3. 1. I guess there are so many ways that I don't even know where to start. I have never been followed around a store in my life, never been stopped on my way out of a store even when the alarm has gone off because a sensor was not disarmed. Yet many of my friends and acquaintances of color have told me of so many times when this has happened to them - how people around them have held their purses more tightly, they've been followed in stores, and even how they have been stopped 'randomly' even when an alarm has NOT gone off. When waiting for help in clothing stores, I have often been addressed first even if a person of color has been waiting longer than me.

    2. When I was a junior in high school I stopped at a stop sign on the way to school, right up the hill from the building. I was talking to my BFF who was in the passenger seat and we had no idea an officer was even following us down into the lot and parked. We both got out of the car and when I turned to open the back door, I saw the officer. He was not remotely aggressive and simply told me that the next time, I needed to stay in the car when an officer approaches. I got a warning for rolling stop (which was not even accurate, because I know I came to a full stop - friends of ours in another car where at another stop sign at the same intersection and they had right of way for stopping first). I can't imagine how differently this might have gone had we been not been two white girls.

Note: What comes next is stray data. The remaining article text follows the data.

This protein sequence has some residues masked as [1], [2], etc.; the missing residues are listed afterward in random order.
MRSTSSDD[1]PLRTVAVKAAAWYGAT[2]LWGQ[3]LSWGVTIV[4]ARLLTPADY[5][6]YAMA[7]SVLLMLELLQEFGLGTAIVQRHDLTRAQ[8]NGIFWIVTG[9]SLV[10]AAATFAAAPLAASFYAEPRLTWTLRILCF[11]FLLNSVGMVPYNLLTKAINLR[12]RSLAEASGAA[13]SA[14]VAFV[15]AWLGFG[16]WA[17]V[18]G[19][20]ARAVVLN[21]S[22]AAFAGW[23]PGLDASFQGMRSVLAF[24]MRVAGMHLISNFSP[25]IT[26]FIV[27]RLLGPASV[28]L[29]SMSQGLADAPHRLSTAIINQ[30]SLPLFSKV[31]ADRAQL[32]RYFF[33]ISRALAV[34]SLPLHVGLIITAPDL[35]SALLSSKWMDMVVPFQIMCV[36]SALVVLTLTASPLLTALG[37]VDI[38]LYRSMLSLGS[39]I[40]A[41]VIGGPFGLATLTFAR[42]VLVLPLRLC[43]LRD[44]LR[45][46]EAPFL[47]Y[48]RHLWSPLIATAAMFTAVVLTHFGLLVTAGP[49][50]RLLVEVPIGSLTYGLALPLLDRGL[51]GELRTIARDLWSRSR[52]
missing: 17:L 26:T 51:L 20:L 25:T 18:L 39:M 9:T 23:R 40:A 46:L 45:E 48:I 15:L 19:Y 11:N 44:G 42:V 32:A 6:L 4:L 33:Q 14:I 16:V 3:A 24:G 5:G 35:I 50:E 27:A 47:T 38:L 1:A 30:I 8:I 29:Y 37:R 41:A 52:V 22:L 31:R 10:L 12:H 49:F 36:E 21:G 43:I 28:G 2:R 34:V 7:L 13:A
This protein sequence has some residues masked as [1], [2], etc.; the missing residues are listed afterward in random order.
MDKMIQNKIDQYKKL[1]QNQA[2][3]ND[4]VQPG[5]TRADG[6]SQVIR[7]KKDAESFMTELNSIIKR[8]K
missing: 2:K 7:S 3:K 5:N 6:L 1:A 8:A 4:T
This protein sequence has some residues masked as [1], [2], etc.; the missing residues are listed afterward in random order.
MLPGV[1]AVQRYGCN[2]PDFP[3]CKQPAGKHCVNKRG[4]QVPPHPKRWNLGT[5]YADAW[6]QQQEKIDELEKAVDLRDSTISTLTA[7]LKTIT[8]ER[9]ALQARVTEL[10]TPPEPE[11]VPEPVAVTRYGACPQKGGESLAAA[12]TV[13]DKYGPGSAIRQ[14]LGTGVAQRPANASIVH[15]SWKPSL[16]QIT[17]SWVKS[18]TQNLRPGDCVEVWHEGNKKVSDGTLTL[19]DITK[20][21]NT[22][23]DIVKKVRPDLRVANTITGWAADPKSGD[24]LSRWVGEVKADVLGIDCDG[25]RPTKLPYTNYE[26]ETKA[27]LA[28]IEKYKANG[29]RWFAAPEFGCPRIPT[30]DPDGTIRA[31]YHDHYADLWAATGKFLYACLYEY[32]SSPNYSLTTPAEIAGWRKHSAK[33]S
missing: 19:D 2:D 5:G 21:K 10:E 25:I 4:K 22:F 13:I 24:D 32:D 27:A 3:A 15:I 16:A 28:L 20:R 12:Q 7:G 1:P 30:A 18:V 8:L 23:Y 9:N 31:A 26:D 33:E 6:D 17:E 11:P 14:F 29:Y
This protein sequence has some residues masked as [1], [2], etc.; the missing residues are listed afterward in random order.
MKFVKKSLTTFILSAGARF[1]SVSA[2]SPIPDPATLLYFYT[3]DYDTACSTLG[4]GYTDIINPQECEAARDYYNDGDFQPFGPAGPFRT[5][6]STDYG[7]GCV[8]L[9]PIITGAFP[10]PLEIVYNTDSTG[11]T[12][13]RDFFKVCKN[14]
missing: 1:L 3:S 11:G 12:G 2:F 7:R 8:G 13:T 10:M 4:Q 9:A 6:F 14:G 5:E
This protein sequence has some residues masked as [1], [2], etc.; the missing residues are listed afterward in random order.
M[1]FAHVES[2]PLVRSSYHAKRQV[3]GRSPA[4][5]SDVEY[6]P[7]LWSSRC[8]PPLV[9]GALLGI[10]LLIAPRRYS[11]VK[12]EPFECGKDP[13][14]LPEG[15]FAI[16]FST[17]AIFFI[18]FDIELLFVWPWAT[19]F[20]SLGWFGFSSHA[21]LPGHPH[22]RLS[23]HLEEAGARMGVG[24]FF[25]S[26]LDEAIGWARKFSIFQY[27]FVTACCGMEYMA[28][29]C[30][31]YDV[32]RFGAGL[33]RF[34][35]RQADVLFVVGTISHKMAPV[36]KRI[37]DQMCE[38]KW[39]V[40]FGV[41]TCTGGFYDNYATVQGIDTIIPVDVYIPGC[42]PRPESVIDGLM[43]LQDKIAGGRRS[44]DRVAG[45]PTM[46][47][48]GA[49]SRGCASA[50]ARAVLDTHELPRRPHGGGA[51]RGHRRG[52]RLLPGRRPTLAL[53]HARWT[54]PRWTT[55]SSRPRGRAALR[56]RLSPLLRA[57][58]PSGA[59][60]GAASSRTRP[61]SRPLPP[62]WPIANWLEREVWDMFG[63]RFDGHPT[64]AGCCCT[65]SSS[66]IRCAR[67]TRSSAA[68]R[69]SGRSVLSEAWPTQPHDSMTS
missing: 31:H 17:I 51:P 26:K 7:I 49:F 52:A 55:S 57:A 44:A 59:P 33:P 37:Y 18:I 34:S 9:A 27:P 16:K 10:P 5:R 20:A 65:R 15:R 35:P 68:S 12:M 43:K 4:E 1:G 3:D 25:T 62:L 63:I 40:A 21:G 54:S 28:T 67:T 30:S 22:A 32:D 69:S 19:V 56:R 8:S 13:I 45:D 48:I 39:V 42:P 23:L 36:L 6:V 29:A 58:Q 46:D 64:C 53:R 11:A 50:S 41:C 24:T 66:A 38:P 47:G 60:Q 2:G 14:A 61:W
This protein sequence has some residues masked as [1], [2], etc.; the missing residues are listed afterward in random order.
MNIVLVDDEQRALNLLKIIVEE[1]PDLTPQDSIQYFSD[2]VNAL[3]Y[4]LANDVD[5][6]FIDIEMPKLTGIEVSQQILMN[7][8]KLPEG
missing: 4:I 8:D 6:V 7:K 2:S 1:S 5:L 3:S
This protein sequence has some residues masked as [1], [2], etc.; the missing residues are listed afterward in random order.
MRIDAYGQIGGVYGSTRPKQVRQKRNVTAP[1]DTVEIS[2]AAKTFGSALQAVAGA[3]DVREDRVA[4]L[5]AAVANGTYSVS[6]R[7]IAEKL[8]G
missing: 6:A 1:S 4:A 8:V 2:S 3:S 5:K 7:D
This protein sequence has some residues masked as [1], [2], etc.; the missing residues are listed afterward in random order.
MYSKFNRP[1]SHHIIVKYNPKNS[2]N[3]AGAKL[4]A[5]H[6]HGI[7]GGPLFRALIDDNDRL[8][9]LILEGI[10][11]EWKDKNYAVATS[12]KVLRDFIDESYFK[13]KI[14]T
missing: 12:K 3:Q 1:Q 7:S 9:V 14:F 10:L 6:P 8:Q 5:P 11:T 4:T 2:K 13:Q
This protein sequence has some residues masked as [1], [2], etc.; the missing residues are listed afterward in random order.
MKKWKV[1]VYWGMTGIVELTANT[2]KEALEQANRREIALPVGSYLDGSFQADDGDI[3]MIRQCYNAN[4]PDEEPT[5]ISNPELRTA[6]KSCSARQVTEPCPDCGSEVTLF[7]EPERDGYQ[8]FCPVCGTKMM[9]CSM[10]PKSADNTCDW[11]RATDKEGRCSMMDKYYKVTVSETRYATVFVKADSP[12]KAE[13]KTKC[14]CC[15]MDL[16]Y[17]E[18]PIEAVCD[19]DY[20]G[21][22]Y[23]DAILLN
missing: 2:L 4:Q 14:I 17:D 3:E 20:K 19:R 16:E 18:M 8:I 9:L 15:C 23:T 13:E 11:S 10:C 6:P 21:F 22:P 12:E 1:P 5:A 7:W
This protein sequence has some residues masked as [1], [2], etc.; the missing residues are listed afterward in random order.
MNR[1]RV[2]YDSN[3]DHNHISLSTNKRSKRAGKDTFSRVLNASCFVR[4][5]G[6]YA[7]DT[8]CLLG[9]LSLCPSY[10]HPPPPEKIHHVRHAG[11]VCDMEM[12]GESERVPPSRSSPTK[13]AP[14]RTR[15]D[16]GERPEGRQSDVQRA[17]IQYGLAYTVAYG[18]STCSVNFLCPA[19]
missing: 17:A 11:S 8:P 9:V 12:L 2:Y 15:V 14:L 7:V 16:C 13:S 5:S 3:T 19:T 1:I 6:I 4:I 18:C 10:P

3. While interactions with the police in the above situations are not typically positive because no one likes getting tickets, the outcome was positive because he did not view us as a threat, both because of our race and gender. Also similar to question one, I have never known the discomfort of being suspected of stealing when I am simply walking around a store.